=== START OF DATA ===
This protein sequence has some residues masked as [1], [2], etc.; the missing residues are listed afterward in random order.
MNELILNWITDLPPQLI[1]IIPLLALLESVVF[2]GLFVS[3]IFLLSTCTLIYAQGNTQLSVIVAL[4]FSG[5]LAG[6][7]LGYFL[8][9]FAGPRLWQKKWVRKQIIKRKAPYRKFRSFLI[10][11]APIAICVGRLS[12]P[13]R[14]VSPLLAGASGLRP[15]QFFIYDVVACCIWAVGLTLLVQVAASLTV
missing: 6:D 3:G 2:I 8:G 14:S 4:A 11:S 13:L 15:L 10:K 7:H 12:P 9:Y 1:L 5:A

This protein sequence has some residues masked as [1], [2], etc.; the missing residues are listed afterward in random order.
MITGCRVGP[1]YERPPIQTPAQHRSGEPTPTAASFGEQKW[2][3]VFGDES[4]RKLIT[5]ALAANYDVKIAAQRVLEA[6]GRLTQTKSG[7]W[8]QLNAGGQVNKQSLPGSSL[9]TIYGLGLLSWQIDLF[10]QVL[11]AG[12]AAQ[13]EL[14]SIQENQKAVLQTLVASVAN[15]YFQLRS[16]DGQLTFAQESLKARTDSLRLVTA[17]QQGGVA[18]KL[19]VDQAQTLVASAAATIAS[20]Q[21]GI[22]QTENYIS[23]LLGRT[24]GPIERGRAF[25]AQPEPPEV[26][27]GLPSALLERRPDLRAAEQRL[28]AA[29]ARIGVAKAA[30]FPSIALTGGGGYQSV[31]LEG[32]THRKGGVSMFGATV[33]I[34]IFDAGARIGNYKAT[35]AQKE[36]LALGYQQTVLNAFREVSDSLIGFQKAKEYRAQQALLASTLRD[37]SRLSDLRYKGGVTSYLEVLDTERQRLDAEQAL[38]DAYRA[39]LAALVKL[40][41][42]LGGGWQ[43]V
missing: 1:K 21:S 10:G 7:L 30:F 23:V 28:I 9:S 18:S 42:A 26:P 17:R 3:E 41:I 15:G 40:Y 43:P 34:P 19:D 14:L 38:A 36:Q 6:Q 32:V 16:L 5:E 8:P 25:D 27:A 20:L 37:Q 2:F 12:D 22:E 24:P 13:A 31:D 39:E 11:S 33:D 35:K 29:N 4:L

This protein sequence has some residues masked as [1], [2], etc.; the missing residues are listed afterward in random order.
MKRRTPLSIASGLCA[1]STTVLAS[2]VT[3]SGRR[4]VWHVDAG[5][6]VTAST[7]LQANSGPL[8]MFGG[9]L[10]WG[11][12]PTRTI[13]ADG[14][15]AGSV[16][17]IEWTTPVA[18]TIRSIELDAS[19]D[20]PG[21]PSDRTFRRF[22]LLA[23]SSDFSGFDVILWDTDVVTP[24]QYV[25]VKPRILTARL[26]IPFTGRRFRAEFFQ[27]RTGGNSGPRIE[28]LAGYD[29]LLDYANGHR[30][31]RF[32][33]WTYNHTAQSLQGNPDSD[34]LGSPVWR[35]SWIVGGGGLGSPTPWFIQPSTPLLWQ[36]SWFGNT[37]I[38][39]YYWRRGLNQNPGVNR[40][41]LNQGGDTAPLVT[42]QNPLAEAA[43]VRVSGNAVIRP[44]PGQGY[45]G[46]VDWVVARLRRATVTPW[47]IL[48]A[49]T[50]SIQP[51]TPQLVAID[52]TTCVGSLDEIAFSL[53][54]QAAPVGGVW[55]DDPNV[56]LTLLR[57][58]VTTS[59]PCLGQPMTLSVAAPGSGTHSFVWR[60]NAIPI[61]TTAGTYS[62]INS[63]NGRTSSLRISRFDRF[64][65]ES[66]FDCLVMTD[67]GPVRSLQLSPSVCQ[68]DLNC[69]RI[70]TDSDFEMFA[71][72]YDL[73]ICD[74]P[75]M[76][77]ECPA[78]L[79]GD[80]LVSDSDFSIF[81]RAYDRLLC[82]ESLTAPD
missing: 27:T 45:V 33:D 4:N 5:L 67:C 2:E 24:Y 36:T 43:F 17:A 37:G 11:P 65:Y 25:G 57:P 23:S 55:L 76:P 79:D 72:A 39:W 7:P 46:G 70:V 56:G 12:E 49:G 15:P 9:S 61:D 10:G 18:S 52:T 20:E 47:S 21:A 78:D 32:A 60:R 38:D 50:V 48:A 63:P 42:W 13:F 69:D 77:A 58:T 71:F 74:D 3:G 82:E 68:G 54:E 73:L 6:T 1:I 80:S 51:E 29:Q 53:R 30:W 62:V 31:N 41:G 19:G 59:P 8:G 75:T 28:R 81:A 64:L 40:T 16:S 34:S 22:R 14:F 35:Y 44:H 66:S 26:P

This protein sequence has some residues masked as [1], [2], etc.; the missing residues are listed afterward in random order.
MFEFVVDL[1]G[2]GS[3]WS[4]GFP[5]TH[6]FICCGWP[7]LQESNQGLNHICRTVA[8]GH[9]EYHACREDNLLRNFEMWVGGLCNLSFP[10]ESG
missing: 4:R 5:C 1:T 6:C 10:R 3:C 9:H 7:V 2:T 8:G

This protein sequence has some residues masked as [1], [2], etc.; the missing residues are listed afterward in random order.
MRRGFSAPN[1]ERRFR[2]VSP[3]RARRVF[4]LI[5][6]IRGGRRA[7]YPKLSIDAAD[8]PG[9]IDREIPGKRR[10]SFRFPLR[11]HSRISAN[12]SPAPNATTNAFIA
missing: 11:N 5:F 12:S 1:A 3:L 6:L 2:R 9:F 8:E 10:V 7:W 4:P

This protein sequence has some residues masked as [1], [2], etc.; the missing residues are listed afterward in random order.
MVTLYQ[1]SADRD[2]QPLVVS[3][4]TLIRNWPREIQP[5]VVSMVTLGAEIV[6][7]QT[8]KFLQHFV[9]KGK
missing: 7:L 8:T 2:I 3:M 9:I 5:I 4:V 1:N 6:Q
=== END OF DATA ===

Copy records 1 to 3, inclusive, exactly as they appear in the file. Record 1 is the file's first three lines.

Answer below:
This protein sequence has some residues masked as [1], [2], etc.; the missing residues are listed afterward in random order.
MNELILNWITDLPPQLI[1]IIPLLALLESVVF[2]GLFVS[3]IFLLSTCTLIYAQGNTQLSVIVAL[4]FSG[5]LAG[6][7]LGYFL[8][9]FAGPRLWQKKWVRKQIIKRKAPYRKFRSFLI[10][11]APIAICVGRLS[12]P[13]R[14]VSPLLAGASGLRP[15]QFFIYDVVACCIWAVGLTLLVQVAASLTV
missing: 6:D 3:G 2:I 8:G 14:S 4:A 11:S 13:L 15:L 10:K 7:H 12:P 9:Y 1:L 5:A

This protein sequence has some residues masked as [1], [2], etc.; the missing residues are listed afterward in random order.
MITGCRVGP[1]YERPPIQTPAQHRSGEPTPTAASFGEQKW[2][3]VFGDES[4]RKLIT[5]ALAANYDVKIAAQRVLEA[6]GRLTQTKSG[7]W[8]QLNAGGQVNKQSLPGSSL[9]TIYGLGLLSWQIDLF[10]QVL[11]AG[12]AAQ[13]EL[14]SIQENQKAVLQTLVASVAN[15]YFQLRS[16]DGQLTFAQESLKARTDSLRLVTA[17]QQGGVA[18]KL[19]VDQAQTLVASAAATIAS[20]Q[21]GI[22]QTENYIS[23]LLGRT[24]GPIERGRAF[25]AQPEPPEV[26][27]GLPSALLERRPDLRAAEQRL[28]AA[29]ARIGVAKAA[30]FPSIALTGGGGYQSV[31]LEG[32]THRKGGVSMFGATV[33]I[34]IFDAGARIGNYKAT[35]AQKE[36]LALGYQQTVLNAFREVSDSLIGFQKAKEYRAQQALLASTLRD[37]SRLSDLRYKGGVTSYLEVLDTERQRLDAEQAL[38]DAYRA[39]LAALVKL[40][41][42]LGGGWQ[43]V
missing: 1:K 21:S 10:G 7:L 30:F 23:V 28:I 9:S 18:S 42:A 26:P 17:R 3:E 41:I 15:G 40:Y 43:P 34:P 19:D 14:L 38:A 36:Q 6:Q 32:V 16:L 5:E 8:P 25:D 27:A 20:L 37:Q 2:F 12:D 22:E 24:P 13:A 31:D 39:E 11:S 33:D 35:K 29:N 4:L

This protein sequence has some residues masked as [1], [2], etc.; the missing residues are listed afterward in random order.
MKRRTPLSIASGLCA[1]STTVLAS[2]VT[3]SGRR[4]VWHVDAG[5][6]VTAST[7]LQANSGPL[8]MFGG[9]L[10]WG[11][12]PTRTI[13]ADG[14][15]AGSV[16][17]IEWTTPVA[18]TIRSIELDAS[19]D[20]PG[21]PSDRTFRRF[22]LLA[23]SSDFSGFDVILWDTDVVTP[24]QYV[25]VKPRILTARL[26]IPFTGRRFRAEFFQ[27]RTGGNSGPRIE[28]LAGYD[29]LLDYANGHR[30][31]RF[32][33]WTYNHTAQSLQGNPDSD[34]LGSPVWR[35]SWIVGGGGLGSPTPWFIQPSTPLLWQ[36]SWFGNT[37]I[38][39]YYWRRGLNQNPGVNR[40][41]LNQGGDTAPLVT[42]QNPLAEAA[43]VRVSGNAVIRP[44]PGQGY[45]G[46]VDWVVARLRRATVTPW[47]IL[48]A[49]T[50]SIQP[51]TPQLVAID[52]TTCVGSLDEIAFSL[53][54]QAAPVGGVW[55]DDPNV[56]LTLLR[57][58]VTTS[59]PCLGQPMTLSVAAPGSGTHSFVWR[60]NAIPI[61]TTAGTYS[62]INS[63]NGRTSSLRISRFDRF[64][65]ES[66]FDCLVMTD[67]GPVRSLQLSPSVCQ[68]DLNC[69]RI[70]TDSDFEMFA[71][72]YDL[73]ICD[74]P[75]M[76][77]ECPA[78]L[79]GD[80]LVSDSDFSIF[81]RAYDRLLC[82]ESLTAPD
missing: 27:T 45:V 33:D 4:N 5:L 67:C 2:E 24:Y 36:T 43:F 17:A 37:G 11:P 65:Y 25:G 57:P 23:S 55:L 76:P 79:D 72:A 39:W 7:P 46:G 70:V 56:G 12:E 49:G 15:P 9:S 61:D 10:G 18:S 52:T 20:E 47:S 21:A 78:D 32:A 60:R 38:D 50:V 48:A 63:P 42:W 13:F 69:D 77:A 58:T 71:F 74:D 3:G 82:E 68:G 54:E 73:L 6:T 1:I 80:S 51:E 29:Q 53:R 30:W 62:V 31:N 41:G 19:G 59:P 8:G 75:T 28:R 81:A 64:L 40:T 16:S 34:S 22:R 14:F 35:Y 44:H 66:S 26:P